"Then those of Israelite lineage separated themselves from all foreigners [dissolving their marriages with pagan mates]; and they stood and confessed their sins and the iniquities of their fathers" (Nehemiah 9:2). Their children faced the same tests ours face today: a shortage of converted potential mates. Many of them had started dating and marrying "outside the church." Most of those they married never converted to God's truths but remained pagans. This led to whole families forsaking God's way of life. They forsook Israelite culture to the point that Nehemiah later writes that "half of their children spoke the language of Ashdod [a Philistine city], and could not speak the language of Judah" (Nehemiah 13:24). Boaz' marriage to Ruth, a foreigner of Moab, proves to be the exception, not the rule.
The rest of Nehemiah 9 contains a long prayer of confession and repentance, including an oath to recommit themselves to the great God of heaven (Nehemiah 9:36-38). The people now follow the righteous leaders' example and commit themselves to obeying God's law under a new formal covenant or agreement (Nehemiah 10:28-29). They commit themselves to stop intermarrying with the surrounding nations, to start keeping the Sabbath holy, to observe the seventh-year land rest and the laws regarding debt forgiveness (verses 30-31). From there they also recommit to observing the laws of firstfruits and tithing carefully—and that they "will not neglect the house of our God" (verses 35-39).
This is not a fairy tale; it is a true piece of history. These people really did these things, and they did them sincerely and wholeheartedly. What an example for those of us fighting the Laodicean attitude!
What is the lesson for us today?
The excitement we feel from this most recent Feast will be absolutely meaningless unless we come home with a restored commitment and a plan of action to apply what we have heard. Like those in Nehemiah's day, it would be a good idea to:
» Fast and confess our sins to our great God. Our list of areas in which we have been unfaithful to God may be different, but confessing those to God is a good start.
» Gather our families around us and make a renewed covenant to fear God. Get everyone in the family contributing insight about where the family has gone off track and what individual family members can do to get back on track. With the whole family involved, progress and encouragement and real togetherness will develop.
» Bow before our God and ask Him to form Christ in us (Galatians 4:19). It is time to dedicate ourselves to holiness borne from an active Holy Spirit leading and guiding us (Romans 8:14). While it is still fresh in our minds, we need to take what we have learned at the Feast and put it into practice.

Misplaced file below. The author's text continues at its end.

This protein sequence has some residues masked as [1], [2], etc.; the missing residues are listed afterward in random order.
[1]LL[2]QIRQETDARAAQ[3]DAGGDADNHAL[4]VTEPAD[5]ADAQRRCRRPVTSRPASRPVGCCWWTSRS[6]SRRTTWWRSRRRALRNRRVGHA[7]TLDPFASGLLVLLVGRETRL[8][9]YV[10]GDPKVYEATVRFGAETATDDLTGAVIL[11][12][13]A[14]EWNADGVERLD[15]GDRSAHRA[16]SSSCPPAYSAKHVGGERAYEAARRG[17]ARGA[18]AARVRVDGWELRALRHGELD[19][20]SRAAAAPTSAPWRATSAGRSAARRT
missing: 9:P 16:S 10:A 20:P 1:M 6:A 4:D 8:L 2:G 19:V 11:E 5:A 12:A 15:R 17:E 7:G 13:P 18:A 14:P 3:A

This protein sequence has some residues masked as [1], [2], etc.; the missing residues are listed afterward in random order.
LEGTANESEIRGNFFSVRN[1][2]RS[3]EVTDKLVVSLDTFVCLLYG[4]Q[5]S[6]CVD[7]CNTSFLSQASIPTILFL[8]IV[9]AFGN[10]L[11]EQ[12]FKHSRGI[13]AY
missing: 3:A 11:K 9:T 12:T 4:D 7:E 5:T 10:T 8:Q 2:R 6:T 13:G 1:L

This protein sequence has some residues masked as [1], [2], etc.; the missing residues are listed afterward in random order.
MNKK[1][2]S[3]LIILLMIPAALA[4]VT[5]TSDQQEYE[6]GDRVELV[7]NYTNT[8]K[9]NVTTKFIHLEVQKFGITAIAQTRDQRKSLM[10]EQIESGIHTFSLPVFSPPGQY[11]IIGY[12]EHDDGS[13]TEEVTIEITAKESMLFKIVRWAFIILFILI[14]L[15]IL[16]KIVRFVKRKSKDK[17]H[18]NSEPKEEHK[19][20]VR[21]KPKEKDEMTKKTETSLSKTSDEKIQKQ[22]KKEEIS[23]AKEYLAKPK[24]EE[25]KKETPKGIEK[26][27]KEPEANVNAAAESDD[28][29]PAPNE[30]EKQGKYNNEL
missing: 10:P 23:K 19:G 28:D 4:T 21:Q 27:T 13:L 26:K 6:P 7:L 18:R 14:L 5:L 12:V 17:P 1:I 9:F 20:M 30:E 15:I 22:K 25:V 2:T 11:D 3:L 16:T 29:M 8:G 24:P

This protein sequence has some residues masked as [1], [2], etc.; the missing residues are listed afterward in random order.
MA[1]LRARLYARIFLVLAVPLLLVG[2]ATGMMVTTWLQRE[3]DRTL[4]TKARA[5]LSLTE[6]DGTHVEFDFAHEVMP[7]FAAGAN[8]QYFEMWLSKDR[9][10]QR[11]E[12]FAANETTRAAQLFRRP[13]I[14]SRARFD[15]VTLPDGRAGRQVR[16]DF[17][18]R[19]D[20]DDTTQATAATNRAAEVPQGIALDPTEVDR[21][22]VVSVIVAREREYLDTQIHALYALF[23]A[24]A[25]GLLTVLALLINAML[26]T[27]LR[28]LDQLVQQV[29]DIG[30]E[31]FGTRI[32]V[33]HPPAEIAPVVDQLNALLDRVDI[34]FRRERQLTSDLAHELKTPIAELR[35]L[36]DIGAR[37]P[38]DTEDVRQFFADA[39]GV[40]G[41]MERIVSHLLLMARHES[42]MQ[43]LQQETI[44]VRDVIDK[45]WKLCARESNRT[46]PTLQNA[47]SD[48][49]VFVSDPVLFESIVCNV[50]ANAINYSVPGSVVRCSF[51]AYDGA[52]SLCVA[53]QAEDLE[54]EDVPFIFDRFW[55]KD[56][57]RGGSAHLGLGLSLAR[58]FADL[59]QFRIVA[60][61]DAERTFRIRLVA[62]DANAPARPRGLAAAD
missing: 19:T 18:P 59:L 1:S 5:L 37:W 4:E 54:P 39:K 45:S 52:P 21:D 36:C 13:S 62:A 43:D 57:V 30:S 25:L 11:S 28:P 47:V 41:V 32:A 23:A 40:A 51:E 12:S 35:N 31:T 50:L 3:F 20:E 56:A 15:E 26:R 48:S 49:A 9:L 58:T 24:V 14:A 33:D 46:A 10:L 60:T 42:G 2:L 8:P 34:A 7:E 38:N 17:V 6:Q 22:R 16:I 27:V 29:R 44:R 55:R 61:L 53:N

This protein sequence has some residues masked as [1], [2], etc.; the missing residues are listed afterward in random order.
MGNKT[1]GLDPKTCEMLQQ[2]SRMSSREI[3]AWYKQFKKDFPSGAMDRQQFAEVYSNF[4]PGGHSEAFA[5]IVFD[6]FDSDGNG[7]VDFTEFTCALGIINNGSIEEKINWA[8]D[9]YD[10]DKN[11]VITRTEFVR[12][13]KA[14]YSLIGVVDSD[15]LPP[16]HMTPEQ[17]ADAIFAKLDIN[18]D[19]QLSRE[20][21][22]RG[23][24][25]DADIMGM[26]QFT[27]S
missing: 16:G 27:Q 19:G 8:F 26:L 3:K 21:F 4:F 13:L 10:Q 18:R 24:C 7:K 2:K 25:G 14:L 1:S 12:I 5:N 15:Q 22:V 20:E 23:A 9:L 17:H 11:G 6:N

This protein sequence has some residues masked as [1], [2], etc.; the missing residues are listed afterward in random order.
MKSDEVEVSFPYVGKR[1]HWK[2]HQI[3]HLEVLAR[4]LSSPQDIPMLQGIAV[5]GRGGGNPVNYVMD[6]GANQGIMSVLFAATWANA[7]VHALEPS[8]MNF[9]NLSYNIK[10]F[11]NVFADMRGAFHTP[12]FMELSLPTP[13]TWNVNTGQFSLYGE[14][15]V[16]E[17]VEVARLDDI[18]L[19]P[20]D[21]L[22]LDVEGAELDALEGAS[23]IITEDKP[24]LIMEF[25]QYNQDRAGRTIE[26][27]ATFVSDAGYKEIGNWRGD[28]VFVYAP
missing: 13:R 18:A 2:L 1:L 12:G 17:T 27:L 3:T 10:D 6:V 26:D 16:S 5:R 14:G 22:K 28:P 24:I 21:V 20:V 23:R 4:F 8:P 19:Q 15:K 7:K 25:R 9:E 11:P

» Commit now to living in the Spirit, so we can please God (Romans 8:8-10). We must set our minds on things above (Colossians 3:1) and on the things of the Spirit rather than carnal, physical matters. Those of us who insist on keeping our focus on things of the flesh will never please God (Romans 8:5, 8).
So what is the lesson we can learn from the Feast of Tabernacles in Nehemiah's day?
Very simple. We need to do something about our feelings from this most recent Feast. We can repent and recommit to God those areas of our lives that fall short of His expectations. Make a list of what needs to be changed this coming year, then list the steps to take to make those changes happen. If you feel it would be helpful, ask for advice from an elder or a long-time, faithful member. The bottom line, however it is accomplished, is to convert the feelings from the Feast into concrete actions that result in real change over the coming year.
That is what these Jews during Nehemiah's day did. They converted their inspired feelings from the Feast into inspired actions. They turned their zealous emotion into positive, spiritual growth. Emotions will fade, but godly character formed in us will last for eternity!
God continually warns His people not to be just hearers of the Word but doers. The zealous are those who learn they have dirt on their faces and do something about it—immediately. Those who do not react immediately soon forget the dirt they know is there, and it remains, unwashed (James 1:23-25). Delay can reduce a powerful message's effect to no more impact than a melodic piece of special music (Ezekiel 33:30-32). Swift action beats procrastination any day!
In short, if this past Feast results in positive changes, overcoming and growth as it did in Nehemiah's day, then it truly will have been a great Feast. Everything depends on whether we will respond to God's appeal for action—now, before we forget.